Update: I have completed the second part of the course which involved leading a strategic development. This involved me leading a working party to refresh guidance for education settings in our authority on meeting the needs of looked after children. Yesterday I presented the final draft guidance to our Corporate Parenting Board and it met with overwhelming approval. The next and final stage of the course involves writing up and reflecting on the process.


Vow 3: To Twitter. I will use this forum to engage in the debate about wellbeing and teacher ‘agency’ and to support and nurture like-minded souls. I will not beat myself up if I don’t manage to tweet or blog as often as other brilliant twitterati friends…..(as I have in the past) but I will use Twitter for all its potential….

Update: I have continued to write on a weekly basis, both on staffrm where I am now doing the #44week challenge and here on my blog. A while back, a mentor of mine raised the question of whether my honesty within my blogs may work against me in terms of one day securing a headship. He suggested that if potential employers read that I have a ‘tendency to overdo it’ and that I ‘push myself to exhaustion’, they may put my application onto the ‘no pile’ and look for someone who is less driven.

I have thought long and hard about this. I appreciate what my friend is saying and also still wonder whether there is a sense of solipsistic self-indulgence in my writing. But I am also committed to the idea that as teachers and leaders we have to be honest and self-aware and acknowledge that life has its challenges and ups and downs. If I were to write a blog with just the positives and perpetuate the myth that life is easy then I would buy into the deceit that I believe contributes to a cultural sense of unease and mental ill-health. There is more on this here and here.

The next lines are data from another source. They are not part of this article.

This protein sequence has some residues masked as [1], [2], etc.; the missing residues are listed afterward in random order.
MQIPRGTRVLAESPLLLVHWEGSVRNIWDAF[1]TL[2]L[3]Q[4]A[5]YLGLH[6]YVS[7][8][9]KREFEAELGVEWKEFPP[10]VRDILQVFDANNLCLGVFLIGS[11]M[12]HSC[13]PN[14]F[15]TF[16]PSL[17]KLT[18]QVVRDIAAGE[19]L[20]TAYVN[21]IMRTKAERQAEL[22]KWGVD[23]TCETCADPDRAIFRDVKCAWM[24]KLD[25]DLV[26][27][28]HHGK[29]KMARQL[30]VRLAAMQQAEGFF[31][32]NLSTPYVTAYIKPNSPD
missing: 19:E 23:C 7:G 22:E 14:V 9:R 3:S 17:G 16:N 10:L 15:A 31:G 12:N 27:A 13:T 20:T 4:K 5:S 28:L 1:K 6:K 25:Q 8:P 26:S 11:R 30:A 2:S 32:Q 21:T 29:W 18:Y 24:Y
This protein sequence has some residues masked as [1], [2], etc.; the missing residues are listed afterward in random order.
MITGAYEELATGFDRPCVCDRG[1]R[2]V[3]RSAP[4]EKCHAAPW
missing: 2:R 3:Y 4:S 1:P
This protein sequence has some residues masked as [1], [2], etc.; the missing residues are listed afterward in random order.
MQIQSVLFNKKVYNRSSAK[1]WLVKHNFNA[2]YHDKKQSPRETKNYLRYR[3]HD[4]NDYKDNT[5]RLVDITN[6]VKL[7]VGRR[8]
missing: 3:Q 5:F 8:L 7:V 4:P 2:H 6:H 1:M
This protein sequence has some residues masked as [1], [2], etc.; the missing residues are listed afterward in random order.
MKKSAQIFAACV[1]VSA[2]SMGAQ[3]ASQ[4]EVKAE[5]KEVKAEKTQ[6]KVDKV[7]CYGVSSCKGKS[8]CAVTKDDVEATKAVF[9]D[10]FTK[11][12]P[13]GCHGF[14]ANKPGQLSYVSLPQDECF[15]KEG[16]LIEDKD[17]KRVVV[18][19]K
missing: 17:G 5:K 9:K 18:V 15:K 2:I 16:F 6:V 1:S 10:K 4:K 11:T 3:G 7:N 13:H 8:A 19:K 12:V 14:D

The leaders I admire have acknowledged that leadership and success are hard-earned and that there is often rough with the smooth. Certainly the choice of speakers for the Scottish ‘Into Headship’ Spring Conference gave delegates the impression that Scotland is looking for educational leaders who are driven and passionate but also human, reflective and fallible.


And the words allegedly spoken by Tom Hanks are always a guiding force in my life: “The only way you can truly control how you are seen is being honest all the time.”

Don’t get me wrong. My blog is not all of me. There are things you don’t and won’t ever know about me if you read it. And that is as it should be.

But we need to understand ourselves and our motivations if we are to take on the hugely responsible job of teaching children and young people. And still more so if we are to take on positions of power and leadership.

We need to acknowledge that life is about both dark and light, yin and yang, positive and negative feelings. We are animals and have it within us to act with fear, anger, jealousy and hate. But the human in us means that we can consciously acknowledge those impulses and find ways to address them so that they do not cause destruction and harm. Honesty around this is the key to the wellbeing of our society. Perhaps if we had allowed more honest and open debate around the fears and doubts related to membership of the EU, we would have reduced the numbers of those who felt the need to grasp a stubby pencil in an anonymous polling booth and write an angry X in the wrong box. Maybe Boris and David need to reflect on this.

So for now, I will continue to be honest and human.